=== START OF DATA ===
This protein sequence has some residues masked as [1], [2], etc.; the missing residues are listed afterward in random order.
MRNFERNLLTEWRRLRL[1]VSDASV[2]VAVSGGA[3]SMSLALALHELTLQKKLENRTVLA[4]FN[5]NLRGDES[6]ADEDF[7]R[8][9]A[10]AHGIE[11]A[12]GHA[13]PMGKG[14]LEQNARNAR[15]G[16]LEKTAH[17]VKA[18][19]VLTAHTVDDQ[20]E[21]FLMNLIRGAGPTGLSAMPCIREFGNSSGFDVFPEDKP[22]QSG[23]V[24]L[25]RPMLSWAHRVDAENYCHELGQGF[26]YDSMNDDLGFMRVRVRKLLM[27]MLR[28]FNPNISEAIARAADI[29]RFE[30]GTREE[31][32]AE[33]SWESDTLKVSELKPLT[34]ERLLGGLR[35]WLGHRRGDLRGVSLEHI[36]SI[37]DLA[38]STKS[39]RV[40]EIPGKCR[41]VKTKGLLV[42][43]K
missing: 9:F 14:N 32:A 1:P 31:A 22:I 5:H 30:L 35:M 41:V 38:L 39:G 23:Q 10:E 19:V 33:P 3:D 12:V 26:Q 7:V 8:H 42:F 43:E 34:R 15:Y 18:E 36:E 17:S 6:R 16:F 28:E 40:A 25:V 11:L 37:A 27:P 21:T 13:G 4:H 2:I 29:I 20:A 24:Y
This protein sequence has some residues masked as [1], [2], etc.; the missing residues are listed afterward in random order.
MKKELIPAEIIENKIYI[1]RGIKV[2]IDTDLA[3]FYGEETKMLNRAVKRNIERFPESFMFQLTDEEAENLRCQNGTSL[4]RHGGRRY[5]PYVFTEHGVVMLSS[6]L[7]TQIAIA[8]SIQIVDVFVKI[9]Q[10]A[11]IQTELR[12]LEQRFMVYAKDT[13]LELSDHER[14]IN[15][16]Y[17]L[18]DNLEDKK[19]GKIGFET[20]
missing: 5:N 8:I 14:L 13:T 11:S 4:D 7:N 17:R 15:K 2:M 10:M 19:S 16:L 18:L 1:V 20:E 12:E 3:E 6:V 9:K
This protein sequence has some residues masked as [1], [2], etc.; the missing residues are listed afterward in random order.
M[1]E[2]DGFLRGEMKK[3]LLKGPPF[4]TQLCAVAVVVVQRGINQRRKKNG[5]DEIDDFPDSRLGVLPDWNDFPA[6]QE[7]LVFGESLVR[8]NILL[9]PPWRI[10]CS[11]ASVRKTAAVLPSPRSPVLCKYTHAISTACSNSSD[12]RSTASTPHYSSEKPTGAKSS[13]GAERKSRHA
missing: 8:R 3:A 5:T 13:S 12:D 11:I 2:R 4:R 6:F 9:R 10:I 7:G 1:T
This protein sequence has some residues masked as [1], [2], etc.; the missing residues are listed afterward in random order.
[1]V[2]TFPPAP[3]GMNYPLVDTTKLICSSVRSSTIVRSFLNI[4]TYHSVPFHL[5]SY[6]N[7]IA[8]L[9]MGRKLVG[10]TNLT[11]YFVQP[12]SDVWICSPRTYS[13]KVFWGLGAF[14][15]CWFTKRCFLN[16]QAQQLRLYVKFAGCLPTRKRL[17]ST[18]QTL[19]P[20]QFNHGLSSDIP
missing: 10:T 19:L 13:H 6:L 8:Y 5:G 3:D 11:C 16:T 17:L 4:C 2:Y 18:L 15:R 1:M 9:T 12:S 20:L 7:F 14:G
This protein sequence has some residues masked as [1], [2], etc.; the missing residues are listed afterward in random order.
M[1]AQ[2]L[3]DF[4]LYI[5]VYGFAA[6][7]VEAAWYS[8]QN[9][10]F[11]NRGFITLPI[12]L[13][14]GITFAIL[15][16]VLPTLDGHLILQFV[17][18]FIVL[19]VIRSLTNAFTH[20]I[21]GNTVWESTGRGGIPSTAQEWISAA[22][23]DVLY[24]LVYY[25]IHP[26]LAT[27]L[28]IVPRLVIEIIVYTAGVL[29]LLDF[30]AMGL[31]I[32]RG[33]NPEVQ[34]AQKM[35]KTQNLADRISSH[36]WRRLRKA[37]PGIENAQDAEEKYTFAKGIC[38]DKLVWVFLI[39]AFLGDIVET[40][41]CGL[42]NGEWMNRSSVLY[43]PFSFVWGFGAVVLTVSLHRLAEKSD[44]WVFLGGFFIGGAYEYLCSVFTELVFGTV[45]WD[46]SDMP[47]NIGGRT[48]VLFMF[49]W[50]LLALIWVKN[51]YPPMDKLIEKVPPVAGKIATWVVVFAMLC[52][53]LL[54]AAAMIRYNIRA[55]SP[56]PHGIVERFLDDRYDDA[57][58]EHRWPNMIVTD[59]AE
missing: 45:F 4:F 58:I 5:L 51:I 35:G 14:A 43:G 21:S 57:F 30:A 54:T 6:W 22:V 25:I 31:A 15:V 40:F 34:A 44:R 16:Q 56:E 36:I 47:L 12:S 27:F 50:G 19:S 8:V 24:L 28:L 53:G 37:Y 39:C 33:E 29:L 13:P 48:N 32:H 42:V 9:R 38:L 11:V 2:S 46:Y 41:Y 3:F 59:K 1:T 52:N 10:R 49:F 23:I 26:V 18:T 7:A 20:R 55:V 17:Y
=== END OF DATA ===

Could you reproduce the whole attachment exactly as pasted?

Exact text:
This protein sequence has some residues masked as [1], [2], etc.; the missing residues are listed afterward in random order.
MRNFERNLLTEWRRLRL[1]VSDASV[2]VAVSGGA[3]SMSLALALHELTLQKKLENRTVLA[4]FN[5]NLRGDES[6]ADEDF[7]R[8][9]A[10]AHGIE[11]A[12]GHA[13]PMGKG[14]LEQNARNAR[15]G[16]LEKTAH[17]VKA[18][19]VLTAHTVDDQ[20]E[21]FLMNLIRGAGPTGLSAMPCIREFGNSSGFDVFPEDKP[22]QSG[23]V[24]L[25]RPMLSWAHRVDAENYCHELGQGF[26]YDSMNDDLGFMRVRVRKLLM[27]MLR[28]FNPNISEAIARAADI[29]RFE[30]GTREE[31][32]AE[33]SWESDTLKVSELKPLT[34]ERLLGGLR[35]WLGHRRGDLRGVSLEHI[36]SI[37]DLA[38]STKS[39]RV[40]EIPGKCR[41]VKTKGLLV[42][43]K
missing: 9:F 14:N 32:A 1:P 31:A 22:I 5:H 30:L 35:M 41:V 38:L 39:G 23:Q 10:E 19:V 33:P 3:D 12:V 26:Q 7:V 8:H 42:F 43:E 34:R 15:Y 18:E 36:E 17:S 6:R 16:F 28:E 40:A 25:V 11:L 37:A 27:P 21:T 13:G 4:H 2:I 29:I 20:A 24:Y
This protein sequence has some residues masked as [1], [2], etc.; the missing residues are listed afterward in random order.
MKKELIPAEIIENKIYI[1]RGIKV[2]IDTDLA[3]FYGEETKMLNRAVKRNIERFPESFMFQLTDEEAENLRCQNGTSL[4]RHGGRRY[5]PYVFTEHGVVMLSS[6]L[7]TQIAIA[8]SIQIVDVFVKI[9]Q[10]A[11]IQTELR[12]LEQRFMVYAKDT[13]LELSDHER[14]IN[15][16]Y[17]L[18]DNLEDKK[19]GKIGFET[20]
missing: 5:N 8:I 14:L 13:T 11:S 4:D 7:N 17:R 15:K 2:M 10:M 19:S 16:L 18:L 1:V 20:E 12:E 3:E 6:V 9:K
This protein sequence has some residues masked as [1], [2], etc.; the missing residues are listed afterward in random order.
M[1]E[2]DGFLRGEMKK[3]LLKGPPF[4]TQLCAVAVVVVQRGINQRRKKNG[5]DEIDDFPDSRLGVLPDWNDFPA[6]QE[7]LVFGESLVR[8]NILL[9]PPWRI[10]CS[11]ASVRKTAAVLPSPRSPVLCKYTHAISTACSNSSD[12]RSTASTPHYSSEKPTGAKSS[13]GAERKSRHA
missing: 8:R 3:A 5:T 13:S 12:D 11:I 2:R 4:R 6:F 9:R 10:I 7:G 1:T
This protein sequence has some residues masked as [1], [2], etc.; the missing residues are listed afterward in random order.
[1]V[2]TFPPAP[3]GMNYPLVDTTKLICSSVRSSTIVRSFLNI[4]TYHSVPFHL[5]SY[6]N[7]IA[8]L[9]MGRKLVG[10]TNLT[11]YFVQP[12]SDVWICSPRTYS[13]KVFWGLGAF[14][15]CWFTKRCFLN[16]QAQQLRLYVKFAGCLPTRKRL[17]ST[18]QTL[19]P[20]QFNHGLSSDIP
missing: 10:T 19:L 13:H 6:L 8:Y 5:G 3:D 11:C 16:T 17:L 4:C 2:Y 18:L 15:R 1:M 9:T 12:S 20:L 7:F 14:G
This protein sequence has some residues masked as [1], [2], etc.; the missing residues are listed afterward in random order.
M[1]AQ[2]L[3]DF[4]LYI[5]VYGFAA[6][7]VEAAWYS[8]QN[9][10]F[11]NRGFITLPI[12]L[13][14]GITFAIL[15][16]VLPTLDGHLILQFV[17][18]FIVL[19]VIRSLTNAFTH[20]I[21]GNTVWESTGRGGIPSTAQEWISAA[22][23]DVLY[24]LVYY[25]IHP[26]LAT[27]L[28]IVPRLVIEIIVYTAGVL[29]LLDF[30]AMGL[31]I[32]RG[33]NPEVQ[34]AQKM[35]KTQNLADRISSH[36]WRRLRKA[37]PGIENAQDAEEKYTFAKGIC[38]DKLVWVFLI[39]AFLGDIVET[40][41]CGL[42]NGEWMNRSSVLY[43]PFSFVWGFGAVVLTVSLHRLAEKSD[44]WVFLGGFFIGGAYEYLCSVFTELVFGTV[45]WD[46]SDMP[47]NIGGRT[48]VLFMF[49]W[50]LLALIWVKN[51]YPPMDKLIEKVPPVAGKIATWVVVFAMLC[52][53]LL[54]AAAMIRYNIRA[55]SP[56]PHGIVERFLDDRYDDA[57][58]EHRWPNMIVTD[59]AE
missing: 45:F 4:F 58:I 5:L 51:I 35:G 14:A 43:G 21:S 57:F 30:A 54:T 6:W 22:V 25:I 31:A 15:V 40:F 34:A 44:R 16:Q 56:E 36:I 47:L 12:S 27:F 50:G 19:S 8:V 24:L 28:L 53:G 37:Y 39:C 33:E 29:L 13:P 48:N 32:H 42:V 9:R 38:L 11:V 2:S 46:Y 41:Y 3:F 59:K 1:T 52:N 10:R 49:F 23:I 26:V 18:T 7:A 20:R 55:V 17:Y